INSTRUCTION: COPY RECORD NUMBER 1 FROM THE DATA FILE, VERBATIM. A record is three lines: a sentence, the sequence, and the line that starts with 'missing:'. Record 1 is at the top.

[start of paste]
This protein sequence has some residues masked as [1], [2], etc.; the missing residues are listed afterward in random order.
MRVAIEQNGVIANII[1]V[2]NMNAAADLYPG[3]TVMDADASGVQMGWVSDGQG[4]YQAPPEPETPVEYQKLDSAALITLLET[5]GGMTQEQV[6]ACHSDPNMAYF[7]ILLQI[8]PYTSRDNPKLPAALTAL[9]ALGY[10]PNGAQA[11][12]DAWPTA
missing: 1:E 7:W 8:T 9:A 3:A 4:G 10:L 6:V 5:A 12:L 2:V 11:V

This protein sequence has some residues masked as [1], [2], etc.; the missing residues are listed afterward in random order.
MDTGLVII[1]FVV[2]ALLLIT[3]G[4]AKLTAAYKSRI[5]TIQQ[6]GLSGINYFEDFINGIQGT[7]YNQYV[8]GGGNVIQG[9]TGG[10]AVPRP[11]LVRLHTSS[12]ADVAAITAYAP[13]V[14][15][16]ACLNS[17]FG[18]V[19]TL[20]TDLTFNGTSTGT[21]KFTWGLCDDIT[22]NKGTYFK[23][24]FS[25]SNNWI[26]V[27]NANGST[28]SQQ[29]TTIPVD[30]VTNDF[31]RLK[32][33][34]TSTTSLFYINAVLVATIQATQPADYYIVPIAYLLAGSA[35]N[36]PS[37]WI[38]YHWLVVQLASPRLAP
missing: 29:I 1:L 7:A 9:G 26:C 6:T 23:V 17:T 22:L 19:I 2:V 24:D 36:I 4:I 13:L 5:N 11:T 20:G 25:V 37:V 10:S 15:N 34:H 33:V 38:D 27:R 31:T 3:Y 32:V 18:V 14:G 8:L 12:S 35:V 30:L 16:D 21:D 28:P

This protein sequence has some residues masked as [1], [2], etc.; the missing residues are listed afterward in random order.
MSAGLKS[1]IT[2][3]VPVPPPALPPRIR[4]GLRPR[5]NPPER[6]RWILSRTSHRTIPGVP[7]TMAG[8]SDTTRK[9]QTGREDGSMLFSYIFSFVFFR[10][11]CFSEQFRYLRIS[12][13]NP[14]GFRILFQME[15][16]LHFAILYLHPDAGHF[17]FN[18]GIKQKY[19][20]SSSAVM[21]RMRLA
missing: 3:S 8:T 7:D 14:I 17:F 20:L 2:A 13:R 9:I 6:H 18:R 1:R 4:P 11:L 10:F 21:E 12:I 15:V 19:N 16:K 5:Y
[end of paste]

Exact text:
This protein sequence has some residues masked as [1], [2], etc.; the missing residues are listed afterward in random order.
MRVAIEQNGVIANII[1]V[2]NMNAAADLYPG[3]TVMDADASGVQMGWVSDGQG[4]YQAPPEPETPVEYQKLDSAALITLLET[5]GGMTQEQV[6]ACHSDPNMAYF[7]ILLQI[8]PYTSRDNPKLPAALTAL[9]ALGY[10]PNGAQA[11][12]DAWPTA
missing: 1:E 7:W 8:T 9:A 3:A 4:G 10:L 6:V 5:A 12:L 2:V 11:V